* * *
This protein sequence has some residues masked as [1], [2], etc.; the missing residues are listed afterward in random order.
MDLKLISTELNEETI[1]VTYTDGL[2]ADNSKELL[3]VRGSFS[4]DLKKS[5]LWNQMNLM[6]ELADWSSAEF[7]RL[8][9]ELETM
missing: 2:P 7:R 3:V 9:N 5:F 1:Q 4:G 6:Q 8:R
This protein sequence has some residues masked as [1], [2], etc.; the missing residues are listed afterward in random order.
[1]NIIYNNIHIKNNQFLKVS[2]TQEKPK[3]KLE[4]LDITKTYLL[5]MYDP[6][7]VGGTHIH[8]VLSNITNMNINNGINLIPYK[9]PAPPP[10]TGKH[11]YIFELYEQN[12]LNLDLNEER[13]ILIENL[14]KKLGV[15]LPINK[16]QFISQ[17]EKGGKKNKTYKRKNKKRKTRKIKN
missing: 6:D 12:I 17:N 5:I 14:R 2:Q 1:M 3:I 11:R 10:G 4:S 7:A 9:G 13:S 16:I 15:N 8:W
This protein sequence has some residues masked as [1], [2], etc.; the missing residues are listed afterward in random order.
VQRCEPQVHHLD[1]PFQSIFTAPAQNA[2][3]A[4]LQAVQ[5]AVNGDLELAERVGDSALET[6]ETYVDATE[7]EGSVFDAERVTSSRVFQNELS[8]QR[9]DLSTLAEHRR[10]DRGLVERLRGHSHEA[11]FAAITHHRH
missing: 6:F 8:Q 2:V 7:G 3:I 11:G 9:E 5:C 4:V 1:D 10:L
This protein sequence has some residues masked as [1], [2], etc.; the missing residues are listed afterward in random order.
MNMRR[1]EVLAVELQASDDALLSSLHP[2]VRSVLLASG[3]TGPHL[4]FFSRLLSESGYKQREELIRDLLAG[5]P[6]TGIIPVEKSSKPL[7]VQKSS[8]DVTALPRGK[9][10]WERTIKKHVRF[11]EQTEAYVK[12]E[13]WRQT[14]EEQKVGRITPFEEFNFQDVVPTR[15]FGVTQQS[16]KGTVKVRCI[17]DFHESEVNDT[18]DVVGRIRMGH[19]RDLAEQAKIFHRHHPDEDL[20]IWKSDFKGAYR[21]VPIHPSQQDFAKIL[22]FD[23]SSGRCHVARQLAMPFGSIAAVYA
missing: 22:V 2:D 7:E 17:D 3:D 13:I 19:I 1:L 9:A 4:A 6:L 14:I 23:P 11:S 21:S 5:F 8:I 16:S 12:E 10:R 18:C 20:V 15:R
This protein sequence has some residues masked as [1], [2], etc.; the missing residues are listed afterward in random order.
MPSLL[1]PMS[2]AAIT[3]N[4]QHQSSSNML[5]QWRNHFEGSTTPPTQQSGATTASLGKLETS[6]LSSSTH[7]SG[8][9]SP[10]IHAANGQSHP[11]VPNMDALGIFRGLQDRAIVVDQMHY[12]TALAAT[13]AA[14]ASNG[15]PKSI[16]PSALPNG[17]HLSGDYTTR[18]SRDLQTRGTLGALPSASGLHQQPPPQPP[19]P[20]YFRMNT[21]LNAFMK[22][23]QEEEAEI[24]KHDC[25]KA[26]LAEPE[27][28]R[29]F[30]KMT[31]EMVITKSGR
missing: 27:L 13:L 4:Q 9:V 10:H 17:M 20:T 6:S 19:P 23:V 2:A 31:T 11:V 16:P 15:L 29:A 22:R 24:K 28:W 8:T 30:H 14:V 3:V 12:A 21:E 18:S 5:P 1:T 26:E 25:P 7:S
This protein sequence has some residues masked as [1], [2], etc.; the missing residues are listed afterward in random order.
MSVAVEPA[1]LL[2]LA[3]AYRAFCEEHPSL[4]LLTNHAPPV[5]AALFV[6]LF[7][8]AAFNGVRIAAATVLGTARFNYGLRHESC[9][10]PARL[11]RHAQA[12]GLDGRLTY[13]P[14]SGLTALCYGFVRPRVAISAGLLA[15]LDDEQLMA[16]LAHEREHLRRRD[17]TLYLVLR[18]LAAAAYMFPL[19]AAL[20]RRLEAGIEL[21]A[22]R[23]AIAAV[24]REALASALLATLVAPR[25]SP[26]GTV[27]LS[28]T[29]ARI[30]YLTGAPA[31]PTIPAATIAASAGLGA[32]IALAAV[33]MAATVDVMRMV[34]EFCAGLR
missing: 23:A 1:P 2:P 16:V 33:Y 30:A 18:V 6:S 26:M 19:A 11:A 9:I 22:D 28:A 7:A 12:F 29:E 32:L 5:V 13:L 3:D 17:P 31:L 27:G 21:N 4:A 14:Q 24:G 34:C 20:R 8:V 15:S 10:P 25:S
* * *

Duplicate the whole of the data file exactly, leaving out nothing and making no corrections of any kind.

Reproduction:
This protein sequence has some residues masked as [1], [2], etc.; the missing residues are listed afterward in random order.
MDLKLISTELNEETI[1]VTYTDGL[2]ADNSKELL[3]VRGSFS[4]DLKKS[5]LWNQMNLM[6]ELADWSSAEF[7]RL[8][9]ELETM
missing: 2:P 7:R 3:V 9:N 5:F 1:Q 4:G 6:Q 8:R
This protein sequence has some residues masked as [1], [2], etc.; the missing residues are listed afterward in random order.
[1]NIIYNNIHIKNNQFLKVS[2]TQEKPK[3]KLE[4]LDITKTYLL[5]MYDP[6][7]VGGTHIH[8]VLSNITNMNINNGINLIPYK[9]PAPPP[10]TGKH[11]YIFELYEQN[12]LNLDLNEER[13]ILIENL[14]KKLGV[15]LPINK[16]QFISQ[17]EKGGKKNKTYKRKNKKRKTRKIKN
missing: 6:D 12:I 17:N 5:I 14:R 2:Q 1:M 3:I 11:R 10:G 4:S 7:A 9:G 13:S 16:I 15:N 8:W
This protein sequence has some residues masked as [1], [2], etc.; the missing residues are listed afterward in random order.
VQRCEPQVHHLD[1]PFQSIFTAPAQNA[2][3]A[4]LQAVQ[5]AVNGDLELAERVGDSALET[6]ETYVDATE[7]EGSVFDAERVTSSRVFQNELS[8]QR[9]DLSTLAEHRR[10]DRGLVERLRGHSHEA[11]FAAITHHRH
missing: 6:F 8:Q 2:V 7:G 3:I 11:G 9:E 5:C 4:V 1:D 10:L
This protein sequence has some residues masked as [1], [2], etc.; the missing residues are listed afterward in random order.
MNMRR[1]EVLAVELQASDDALLSSLHP[2]VRSVLLASG[3]TGPHL[4]FFSRLLSESGYKQREELIRDLLAG[5]P[6]TGIIPVEKSSKPL[7]VQKSS[8]DVTALPRGK[9][10]WERTIKKHVRF[11]EQTEAYVK[12]E[13]WRQT[14]EEQKVGRITPFEEFNFQDVVPTR[15]FGVTQQS[16]KGTVKVRCI[17]DFHESEVNDT[18]DVVGRIRMGH[19]RDLAEQAKIFHRHHPDEDL[20]IWKSDFKGAYR[21]VPIHPSQQDFAKIL[22]FD[23]SSGRCHVARQLAMPFGSIAAVYA
missing: 22:V 2:D 7:E 17:D 3:D 13:I 19:I 1:L 9:A 4:A 6:L 14:I 23:P 11:S 21:S 5:F 8:I 16:S 12:E 10:R 18:C 20:V 15:R
This protein sequence has some residues masked as [1], [2], etc.; the missing residues are listed afterward in random order.
MPSLL[1]PMS[2]AAIT[3]N[4]QHQSSSNML[5]QWRNHFEGSTTPPTQQSGATTASLGKLETS[6]LSSSTH[7]SG[8][9]SP[10]IHAANGQSHP[11]VPNMDALGIFRGLQDRAIVVDQMHY[12]TALAAT[13]AA[14]ASNG[15]PKSI[16]PSALPNG[17]HLSGDYTTR[18]SRDLQTRGTLGALPSASGLHQQPPPQPP[19]P[20]YFRMNT[21]LNAFMK[22][23]QEEEAEI[24]KHDC[25]KA[26]LAEPE[27][28]R[29]F[30]KMT[31]EMVITKSGR
missing: 27:L 13:L 4:Q 9:V 10:H 17:M 20:T 6:S 19:P 23:V 2:A 31:T 11:V 16:P 15:L 29:A 22:R 24:K 28:W 8:T 30:H 14:V 3:V 12:A 21:E 18:S 5:P 1:T 26:E 25:P 7:S
This protein sequence has some residues masked as [1], [2], etc.; the missing residues are listed afterward in random order.
MSVAVEPA[1]LL[2]LA[3]AYRAFCEEHPSL[4]LLTNHAPPV[5]AALFV[6]LF[7][8]AAFNGVRIAAATVLGTARFNYGLRHESC[9][10]PARL[11]RHAQA[12]GLDGRLTY[13]P[14]SGLTALCYGFVRPRVAISAGLLA[15]LDDEQLMA[16]LAHEREHLRRRD[17]TLYLVLR[18]LAAAAYMFPL[19]AAL[20]RRLEAGIEL[21]A[22]R[23]AIAAV[24]REALASALLATLVAPR[25]SP[26]GTV[27]LS[28]T[29]ARI[30]YLTGAPA[31]PTIPAATIAASAGLGA[32]IALAAV[33]MAATVDVMRMV[34]EFCAGLR
missing: 23:A 1:P 2:P 16:V 33:Y 30:A 18:V 6:S 26:M 19:A 11:A 9:I 22:D 28:A 7:A 12:F 29:E 32:L 5:V 13:L 3:D 17:P 31:L 27:G 21:N 4:A 14:Q 24:G 34:C 20:R 8:V 15:S 10:P 25:S